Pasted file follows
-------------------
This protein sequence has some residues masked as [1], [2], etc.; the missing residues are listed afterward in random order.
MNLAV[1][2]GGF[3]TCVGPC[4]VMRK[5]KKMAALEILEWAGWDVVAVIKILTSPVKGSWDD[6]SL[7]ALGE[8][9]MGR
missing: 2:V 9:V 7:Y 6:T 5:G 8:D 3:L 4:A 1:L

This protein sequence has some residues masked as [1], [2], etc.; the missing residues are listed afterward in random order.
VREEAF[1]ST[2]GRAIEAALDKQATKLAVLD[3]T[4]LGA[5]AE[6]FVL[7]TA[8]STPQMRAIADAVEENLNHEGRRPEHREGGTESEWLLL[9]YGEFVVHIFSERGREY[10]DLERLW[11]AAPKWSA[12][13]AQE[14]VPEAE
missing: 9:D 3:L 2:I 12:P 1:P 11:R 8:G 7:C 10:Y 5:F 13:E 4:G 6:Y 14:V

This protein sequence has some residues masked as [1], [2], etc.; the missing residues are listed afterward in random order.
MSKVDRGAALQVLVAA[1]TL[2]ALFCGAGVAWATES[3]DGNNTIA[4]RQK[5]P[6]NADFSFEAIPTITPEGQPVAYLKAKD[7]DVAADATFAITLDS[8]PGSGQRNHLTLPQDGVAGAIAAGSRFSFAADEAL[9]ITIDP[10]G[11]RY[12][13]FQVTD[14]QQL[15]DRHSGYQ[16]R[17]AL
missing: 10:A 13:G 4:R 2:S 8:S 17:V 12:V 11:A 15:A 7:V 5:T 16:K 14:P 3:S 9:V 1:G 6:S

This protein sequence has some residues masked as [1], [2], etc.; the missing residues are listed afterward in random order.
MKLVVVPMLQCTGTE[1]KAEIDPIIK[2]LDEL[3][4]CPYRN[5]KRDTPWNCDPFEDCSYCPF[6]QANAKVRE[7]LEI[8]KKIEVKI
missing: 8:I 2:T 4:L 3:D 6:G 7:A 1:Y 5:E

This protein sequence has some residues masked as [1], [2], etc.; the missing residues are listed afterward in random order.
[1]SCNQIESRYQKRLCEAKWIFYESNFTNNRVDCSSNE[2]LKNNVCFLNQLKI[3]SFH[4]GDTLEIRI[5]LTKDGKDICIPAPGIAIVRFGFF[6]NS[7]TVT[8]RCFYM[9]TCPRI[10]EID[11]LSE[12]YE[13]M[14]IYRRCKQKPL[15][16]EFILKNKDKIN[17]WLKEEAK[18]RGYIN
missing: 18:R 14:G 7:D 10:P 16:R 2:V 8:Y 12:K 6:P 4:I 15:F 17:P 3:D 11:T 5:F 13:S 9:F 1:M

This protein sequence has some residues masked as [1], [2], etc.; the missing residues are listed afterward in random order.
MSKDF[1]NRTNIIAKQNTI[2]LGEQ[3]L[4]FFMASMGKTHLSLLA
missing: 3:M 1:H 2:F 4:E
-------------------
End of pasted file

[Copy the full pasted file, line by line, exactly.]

This protein sequence has some residues masked as [1], [2], etc.; the missing residues are listed afterward in random order.
MNLAV[1][2]GGF[3]TCVGPC[4]VMRK[5]KKMAALEILEWAGWDVVAVIKILTSPVKGSWDD[6]SL[7]ALGE[8][9]MGR
missing: 2:V 9:V 7:Y 6:T 5:G 8:D 3:L 4:A 1:L

This protein sequence has some residues masked as [1], [2], etc.; the missing residues are listed afterward in random order.
VREEAF[1]ST[2]GRAIEAALDKQATKLAVLD[3]T[4]LGA[5]AE[6]FVL[7]TA[8]STPQMRAIADAVEENLNHEGRRPEHREGGTESEWLLL[9]YGEFVVHIFSERGREY[10]DLERLW[11]AAPKWSA[12][13]AQE[14]VPEAE
missing: 9:D 3:L 2:I 12:P 1:P 11:R 8:G 7:C 10:Y 5:F 13:E 4:G 6:Y 14:V

This protein sequence has some residues masked as [1], [2], etc.; the missing residues are listed afterward in random order.
MSKVDRGAALQVLVAA[1]TL[2]ALFCGAGVAWATES[3]DGNNTIA[4]RQK[5]P[6]NADFSFEAIPTITPEGQPVAYLKAKD[7]DVAADATFAITLDS[8]PGSGQRNHLTLPQDGVAGAIAAGSRFSFAADEAL[9]ITIDP[10]G[11]RY[12][13]FQVTD[14]QQL[15]DRHSGYQ[16]R[17]AL
missing: 10:A 13:G 4:R 2:S 8:S 17:V 12:V 11:A 15:A 7:V 5:T 16:K 14:P 3:S 9:V 1:G 6:S

This protein sequence has some residues masked as [1], [2], etc.; the missing residues are listed afterward in random order.
MKLVVVPMLQCTGTE[1]KAEIDPIIK[2]LDEL[3][4]CPYRN[5]KRDTPWNCDPFEDCSYCPF[6]QANAKVRE[7]LEI[8]KKIEVKI
missing: 8:I 2:T 4:L 3:D 6:G 7:A 1:Y 5:E

This protein sequence has some residues masked as [1], [2], etc.; the missing residues are listed afterward in random order.
[1]SCNQIESRYQKRLCEAKWIFYESNFTNNRVDCSSNE[2]LKNNVCFLNQLKI[3]SFH[4]GDTLEIRI[5]LTKDGKDICIPAPGIAIVRFGFF[6]NS[7]TVT[8]RCFYM[9]TCPRI[10]EID[11]LSE[12]YE[13]M[14]IYRRCKQKPL[15][16]EFILKNKDKIN[17]WLKEEAK[18]RGYIN
missing: 18:R 14:G 7:D 10:P 16:R 2:V 8:Y 12:K 6:P 4:I 15:F 17:P 3:D 11:T 5:F 13:S 9:F 1:M

This protein sequence has some residues masked as [1], [2], etc.; the missing residues are listed afterward in random order.
MSKDF[1]NRTNIIAKQNTI[2]LGEQ[3]L[4]FFMASMGKTHLSLLA
missing: 3:M 1:H 2:F 4:E